The best comedy series underwent a major shakeup, with Girls as the only returning nominee. No Modern Family, no Big Bang, with reigning champion Brooklyn Nine-Nine and Parks & Recreation also out. They were replaced by four first-timers, Jane The Virgin, HBO freshman Silicon Valley, Orange Is The New Black and Transparent.
Yet to land a best comedy series nomination is HBO’s Veep whose star Julia Louis-Dreyfus is yet to win a Golden Globe after three consecutive Emmys. The Seinfeld alumna will get another shot this time, facing Dunham, Nurse Jackie‘s Edie Falco, Rodriguez and Schilling.
Cheadle is the only returning nominee from last year in the lead comedy actor category, where he will go head-to-head with Tambor, Macy, 2012 nominee Louis CK (Louie) and Ricky Gervais (Derek).
The HFPA showed that there is no bad blood in nominating Gervais, who ripped the association with pointed jabs in his most recent turn as Golden Globes host. Gervais has received Globe nominations for three series – the UK The Office, Extras and Derek, winning for The Office.
With HFPA tweaking the rules last summer, HBO’s True Detective was classified as a limited series, eligible to compete in the long-form categories vs. drama series as HBO had submitted it for The Emmys and other awards. The move leaves the drama series wide open in the post-Breaking Bad era.
We will have a first-time winner in the best drama series category which features previous nominees The Good Wife, Game Of Thrones, House Of Cards and Downton Abbey and newbie The Affair. The Good Wife once again was the sole representative in the field of the commercial broadcast networks, while previous winner Mad Men was once again shut out completely.
The lead drama actor category, won by Breaking Bad‘s Bryan Cranston last year, also will have a first-time winner among The Knick‘s Owen, The Affair‘s Dominic West and last year nominees Schreiber, Spader and Kevin Spacey (House Of Cards).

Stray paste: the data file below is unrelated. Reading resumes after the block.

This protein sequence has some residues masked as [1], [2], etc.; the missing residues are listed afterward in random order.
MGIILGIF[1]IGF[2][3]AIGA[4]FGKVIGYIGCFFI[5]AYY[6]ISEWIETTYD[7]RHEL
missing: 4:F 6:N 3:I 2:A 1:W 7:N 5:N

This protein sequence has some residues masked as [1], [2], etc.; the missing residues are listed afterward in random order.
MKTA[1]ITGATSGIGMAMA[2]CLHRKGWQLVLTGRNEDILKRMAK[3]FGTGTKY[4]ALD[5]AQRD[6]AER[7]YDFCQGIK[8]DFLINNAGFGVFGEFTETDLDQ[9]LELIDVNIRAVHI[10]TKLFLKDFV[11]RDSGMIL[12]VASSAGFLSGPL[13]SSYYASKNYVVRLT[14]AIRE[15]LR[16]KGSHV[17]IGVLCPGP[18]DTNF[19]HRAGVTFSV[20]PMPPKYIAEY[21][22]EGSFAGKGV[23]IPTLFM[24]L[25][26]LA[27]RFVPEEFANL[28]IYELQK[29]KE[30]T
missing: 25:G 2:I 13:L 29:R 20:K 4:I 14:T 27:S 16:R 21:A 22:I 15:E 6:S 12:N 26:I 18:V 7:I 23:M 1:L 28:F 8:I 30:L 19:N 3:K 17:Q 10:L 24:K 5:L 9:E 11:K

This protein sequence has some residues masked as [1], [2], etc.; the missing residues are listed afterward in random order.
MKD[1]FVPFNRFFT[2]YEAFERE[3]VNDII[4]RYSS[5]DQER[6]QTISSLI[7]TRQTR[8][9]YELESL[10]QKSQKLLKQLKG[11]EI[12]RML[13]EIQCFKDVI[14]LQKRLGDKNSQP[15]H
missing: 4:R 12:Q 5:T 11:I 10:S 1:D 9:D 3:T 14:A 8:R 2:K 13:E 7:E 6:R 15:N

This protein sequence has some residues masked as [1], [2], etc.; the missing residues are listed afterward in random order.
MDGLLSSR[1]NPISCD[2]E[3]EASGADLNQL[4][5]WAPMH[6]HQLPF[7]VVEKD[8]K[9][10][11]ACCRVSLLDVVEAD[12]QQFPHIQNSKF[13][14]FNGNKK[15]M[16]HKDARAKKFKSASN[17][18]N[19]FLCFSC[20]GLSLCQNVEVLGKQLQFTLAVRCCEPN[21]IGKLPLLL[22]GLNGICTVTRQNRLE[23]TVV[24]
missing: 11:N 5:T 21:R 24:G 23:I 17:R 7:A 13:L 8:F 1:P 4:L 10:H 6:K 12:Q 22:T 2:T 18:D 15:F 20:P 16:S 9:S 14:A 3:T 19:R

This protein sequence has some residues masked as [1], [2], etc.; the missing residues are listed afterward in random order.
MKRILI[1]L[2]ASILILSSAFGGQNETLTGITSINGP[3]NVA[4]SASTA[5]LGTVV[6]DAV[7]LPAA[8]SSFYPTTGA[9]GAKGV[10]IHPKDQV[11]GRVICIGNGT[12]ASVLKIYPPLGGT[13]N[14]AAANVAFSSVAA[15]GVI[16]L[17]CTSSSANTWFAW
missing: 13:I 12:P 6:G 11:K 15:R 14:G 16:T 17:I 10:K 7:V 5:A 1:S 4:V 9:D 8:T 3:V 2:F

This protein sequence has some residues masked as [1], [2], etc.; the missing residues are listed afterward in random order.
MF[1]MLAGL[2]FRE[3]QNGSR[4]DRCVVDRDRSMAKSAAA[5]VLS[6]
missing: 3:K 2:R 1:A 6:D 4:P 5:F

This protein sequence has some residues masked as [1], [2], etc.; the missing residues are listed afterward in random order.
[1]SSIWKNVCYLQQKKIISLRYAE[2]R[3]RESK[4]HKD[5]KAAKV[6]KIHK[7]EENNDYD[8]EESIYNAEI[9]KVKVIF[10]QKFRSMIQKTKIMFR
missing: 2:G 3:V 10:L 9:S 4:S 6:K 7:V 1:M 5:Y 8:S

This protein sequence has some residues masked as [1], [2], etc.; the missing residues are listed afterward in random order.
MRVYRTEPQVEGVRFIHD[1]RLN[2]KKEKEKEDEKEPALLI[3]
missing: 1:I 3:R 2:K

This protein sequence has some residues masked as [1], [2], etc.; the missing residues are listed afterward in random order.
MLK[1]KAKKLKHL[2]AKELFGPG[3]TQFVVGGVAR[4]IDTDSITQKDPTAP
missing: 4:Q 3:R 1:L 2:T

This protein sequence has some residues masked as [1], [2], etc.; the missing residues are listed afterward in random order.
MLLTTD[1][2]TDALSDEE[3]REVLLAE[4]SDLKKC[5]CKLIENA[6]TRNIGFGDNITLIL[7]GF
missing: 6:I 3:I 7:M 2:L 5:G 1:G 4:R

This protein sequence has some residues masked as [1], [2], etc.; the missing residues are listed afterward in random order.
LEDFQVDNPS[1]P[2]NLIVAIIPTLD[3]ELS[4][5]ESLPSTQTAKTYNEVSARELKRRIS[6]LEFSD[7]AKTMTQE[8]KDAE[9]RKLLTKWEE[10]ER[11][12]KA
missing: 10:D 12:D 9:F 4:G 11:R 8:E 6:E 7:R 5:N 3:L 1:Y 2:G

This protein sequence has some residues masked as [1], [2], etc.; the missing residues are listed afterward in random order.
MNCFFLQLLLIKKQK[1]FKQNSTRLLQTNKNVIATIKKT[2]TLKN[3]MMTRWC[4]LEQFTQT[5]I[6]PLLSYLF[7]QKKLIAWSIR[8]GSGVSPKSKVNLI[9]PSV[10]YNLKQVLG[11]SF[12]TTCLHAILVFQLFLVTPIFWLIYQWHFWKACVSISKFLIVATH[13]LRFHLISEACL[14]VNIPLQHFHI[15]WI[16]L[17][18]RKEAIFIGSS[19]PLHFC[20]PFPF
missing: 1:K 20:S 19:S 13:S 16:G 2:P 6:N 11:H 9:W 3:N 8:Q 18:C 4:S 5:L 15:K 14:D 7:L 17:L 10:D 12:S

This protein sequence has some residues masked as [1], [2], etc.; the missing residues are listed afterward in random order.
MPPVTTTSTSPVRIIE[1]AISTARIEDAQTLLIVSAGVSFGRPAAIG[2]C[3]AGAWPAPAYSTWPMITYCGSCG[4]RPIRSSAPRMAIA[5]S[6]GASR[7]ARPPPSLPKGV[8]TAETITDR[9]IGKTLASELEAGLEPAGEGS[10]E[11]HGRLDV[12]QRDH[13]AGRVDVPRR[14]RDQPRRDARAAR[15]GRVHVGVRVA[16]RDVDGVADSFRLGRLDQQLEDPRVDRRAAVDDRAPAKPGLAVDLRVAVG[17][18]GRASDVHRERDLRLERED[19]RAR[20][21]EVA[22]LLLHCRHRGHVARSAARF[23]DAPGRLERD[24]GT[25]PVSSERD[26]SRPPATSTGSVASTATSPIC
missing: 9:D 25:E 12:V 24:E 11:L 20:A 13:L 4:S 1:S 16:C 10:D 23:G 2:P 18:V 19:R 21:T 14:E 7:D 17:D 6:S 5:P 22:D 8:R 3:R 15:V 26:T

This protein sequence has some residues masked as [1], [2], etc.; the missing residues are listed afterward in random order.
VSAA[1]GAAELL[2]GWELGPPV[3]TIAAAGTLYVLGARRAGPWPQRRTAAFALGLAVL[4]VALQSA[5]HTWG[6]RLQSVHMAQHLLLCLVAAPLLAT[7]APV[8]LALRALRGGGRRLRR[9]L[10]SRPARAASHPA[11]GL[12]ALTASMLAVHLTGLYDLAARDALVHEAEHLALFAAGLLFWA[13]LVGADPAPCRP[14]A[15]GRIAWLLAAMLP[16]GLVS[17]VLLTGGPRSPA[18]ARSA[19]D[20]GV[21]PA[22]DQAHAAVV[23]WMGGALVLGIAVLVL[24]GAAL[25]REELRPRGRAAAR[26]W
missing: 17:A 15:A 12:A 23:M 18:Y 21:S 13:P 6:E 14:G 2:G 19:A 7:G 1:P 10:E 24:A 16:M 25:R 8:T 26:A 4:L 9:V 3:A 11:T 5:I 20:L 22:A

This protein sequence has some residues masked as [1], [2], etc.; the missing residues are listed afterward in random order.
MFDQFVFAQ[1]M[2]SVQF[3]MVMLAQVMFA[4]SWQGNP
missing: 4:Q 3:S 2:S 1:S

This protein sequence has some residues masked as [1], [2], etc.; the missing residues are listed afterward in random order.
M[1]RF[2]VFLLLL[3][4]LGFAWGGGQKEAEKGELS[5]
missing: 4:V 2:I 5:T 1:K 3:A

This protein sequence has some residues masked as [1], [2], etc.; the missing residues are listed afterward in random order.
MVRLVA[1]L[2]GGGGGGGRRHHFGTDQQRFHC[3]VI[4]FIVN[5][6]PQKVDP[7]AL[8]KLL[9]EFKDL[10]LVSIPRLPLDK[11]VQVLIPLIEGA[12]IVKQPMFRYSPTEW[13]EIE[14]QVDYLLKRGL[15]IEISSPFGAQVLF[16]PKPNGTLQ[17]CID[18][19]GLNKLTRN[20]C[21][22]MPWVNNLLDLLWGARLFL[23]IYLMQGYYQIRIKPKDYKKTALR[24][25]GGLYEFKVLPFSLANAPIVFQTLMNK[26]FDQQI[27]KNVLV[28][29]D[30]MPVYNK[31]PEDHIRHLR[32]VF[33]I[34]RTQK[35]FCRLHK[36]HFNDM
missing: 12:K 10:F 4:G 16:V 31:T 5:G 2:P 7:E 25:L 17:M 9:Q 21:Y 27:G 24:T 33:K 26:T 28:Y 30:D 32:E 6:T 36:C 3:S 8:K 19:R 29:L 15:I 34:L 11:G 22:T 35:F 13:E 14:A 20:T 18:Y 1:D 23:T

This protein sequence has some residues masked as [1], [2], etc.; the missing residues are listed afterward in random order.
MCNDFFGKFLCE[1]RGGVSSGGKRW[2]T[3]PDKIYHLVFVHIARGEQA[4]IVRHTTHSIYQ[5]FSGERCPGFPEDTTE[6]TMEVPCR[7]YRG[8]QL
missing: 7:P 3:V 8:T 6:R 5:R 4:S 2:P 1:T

On the distaff side, rookies Davis and The Affair‘s Ruth Wilson face formidable competition from previous winners Claire Danes (Homeland), Margulies and Robin Wright (House Of Cards). After giving Orphan Black‘s Tatiana Maslany her first major nomination last year, the HFPA left her off the list this time.
After competing in different categories at the Emmys — drama series and movie/miniseries — HBO’s True Detective and FX’s Fargo are set to clash at the Globes, going head-to-head in the longform field. They top the overall list of TV nominations with 5 (Fargo) and 4 (True Detective) apiece, both landing best movie/miniseries noms as well as mentions for their top stars. The two limited series completely dominate the lead movie/miniseries actor category with two noms each — Matthew McConaughey and Woody Harrelson (True Detective) and Martin Freeman and Billy Bob Thornton (Fargo), who will go against The Normal Heart‘s Mark Ruffalo.
The top longform category — best movie/miniseries — also is a tough one, with Emmy winners Fargo and The Normal Heart facing True Detective as well as HBO’s Olive Kitteridge and Starz’s The Missing.
HBO once again led the network race with 15 nominations, followed by Showtime (9) and FX (8).